[4-May-2010]-- Elaine was required to attend a business meeting in Japan last week, and due to some odd alignment of Japan holidays and Singapore holidays, it made for a string of non-work days for her. I decided to fly in and join her in Tokyo, where we were able to enjoy several days together. Although I worked with Japanese companies during my career, I never traveled there for business. However, prior to my career I toured a small part of Japan-- that was in 1971!
Tokyo was fantastic! The weather is perfect at this time of year-- about 65 F, and we caught the very tail end of the cherry blossoms in bloom. The azaleas were in bloom, with bright colors everywhere. It was a nice break from Singapore weather, which is considerably warmer, and much more humid than Japan at this time of year.
Tokyo is quite interesting, but very expensive. During my visit in 1971 one U.S. dollar could be exchanged for 365 yen. Consequently purchasing power at that time was very good-- cameras and electronics products of the day were probably a third of the cost in Japanese stores than the same product in a U.S. store. Today one U.S. dollar exchanges for about 94 yen on a good day, and you can buy the products more cheaply in the U.S., or for nearly the same. I am no macro economist, but I presume this is what maintains the level of U.S. exports that we do have. Globalization has pushed a lot of manufacturing out of Japan, and has brought many U.S. companies to Japan-- Disney World Tokyo, all of the fast food chains (McDonalds, KFC, Burger King, etc), and Amazon.com (actually it is Amazon.co.jp) are all now visible in Japan.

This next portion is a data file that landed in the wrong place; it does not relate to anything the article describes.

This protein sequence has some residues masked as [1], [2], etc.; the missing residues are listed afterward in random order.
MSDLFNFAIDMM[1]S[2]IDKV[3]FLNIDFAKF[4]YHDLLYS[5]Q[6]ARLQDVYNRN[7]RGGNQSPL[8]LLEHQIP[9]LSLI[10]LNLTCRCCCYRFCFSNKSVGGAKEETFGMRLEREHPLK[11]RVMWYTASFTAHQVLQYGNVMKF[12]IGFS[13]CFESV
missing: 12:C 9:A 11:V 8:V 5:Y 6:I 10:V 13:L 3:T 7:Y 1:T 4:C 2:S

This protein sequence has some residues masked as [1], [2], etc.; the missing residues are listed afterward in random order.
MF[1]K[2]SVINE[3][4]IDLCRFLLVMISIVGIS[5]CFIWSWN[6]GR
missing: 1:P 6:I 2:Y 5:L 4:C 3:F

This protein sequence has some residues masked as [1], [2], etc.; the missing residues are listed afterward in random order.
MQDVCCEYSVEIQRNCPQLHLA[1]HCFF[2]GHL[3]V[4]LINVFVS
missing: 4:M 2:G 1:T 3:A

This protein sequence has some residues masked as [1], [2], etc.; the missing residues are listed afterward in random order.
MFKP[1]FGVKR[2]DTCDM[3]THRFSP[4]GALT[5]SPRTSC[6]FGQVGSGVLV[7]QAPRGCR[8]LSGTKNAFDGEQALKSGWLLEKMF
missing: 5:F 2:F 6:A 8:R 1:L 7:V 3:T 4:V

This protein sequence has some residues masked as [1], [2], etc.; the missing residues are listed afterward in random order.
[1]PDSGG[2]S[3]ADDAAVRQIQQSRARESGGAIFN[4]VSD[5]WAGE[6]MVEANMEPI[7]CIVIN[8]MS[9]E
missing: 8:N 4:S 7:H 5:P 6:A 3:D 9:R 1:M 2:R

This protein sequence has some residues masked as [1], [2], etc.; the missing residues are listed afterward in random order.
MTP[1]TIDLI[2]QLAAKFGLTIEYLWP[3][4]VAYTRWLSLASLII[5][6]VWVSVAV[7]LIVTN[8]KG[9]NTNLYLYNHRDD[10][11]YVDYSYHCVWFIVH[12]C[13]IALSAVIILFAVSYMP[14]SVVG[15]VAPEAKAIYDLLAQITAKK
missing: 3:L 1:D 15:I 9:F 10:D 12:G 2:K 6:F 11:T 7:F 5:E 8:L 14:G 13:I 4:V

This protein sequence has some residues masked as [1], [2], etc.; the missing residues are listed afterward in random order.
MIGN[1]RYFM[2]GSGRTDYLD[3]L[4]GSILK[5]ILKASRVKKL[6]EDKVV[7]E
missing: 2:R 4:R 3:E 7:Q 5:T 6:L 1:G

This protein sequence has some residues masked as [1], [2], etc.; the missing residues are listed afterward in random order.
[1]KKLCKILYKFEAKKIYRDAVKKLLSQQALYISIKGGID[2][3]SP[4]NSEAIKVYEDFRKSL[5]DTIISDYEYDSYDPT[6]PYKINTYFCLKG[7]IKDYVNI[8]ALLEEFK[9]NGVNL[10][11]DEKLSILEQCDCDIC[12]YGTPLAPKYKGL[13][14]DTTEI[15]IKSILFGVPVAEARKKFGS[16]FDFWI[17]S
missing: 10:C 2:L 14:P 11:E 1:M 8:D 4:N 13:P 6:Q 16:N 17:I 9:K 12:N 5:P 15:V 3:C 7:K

Getting around Tokyo for non-Japanese speaking/reading individuals seems much easier than I remember as well-- there are many signs in both Japanese and English, there are frequently menus at restaurants available in English, and many of the store clerks or restaurant servers know enough to get you by. It is shameful in many ways that while I was in Tokyo, I was accomodated by the locals with English, but I suspect that most destinations in the U.S. are not capable of accomodating Japanese tourists with Japanese. The Japanese were entirely gracious, and I am thankful for their hospitality.
I will provide posts in the next few days and share just a few of the pictures from our visit.
Spring blossoms. This was a garden at the Meiiji Shrine in Tokyo. This shrine honors Meiiji, the Emperor of Japan (1868 to 1912), who is largely responsible for opening Japan to the West, and bringing western culture to Japan.
Spring azaleas in Tokyo. I wish we could get our azaleas in Boise to look like these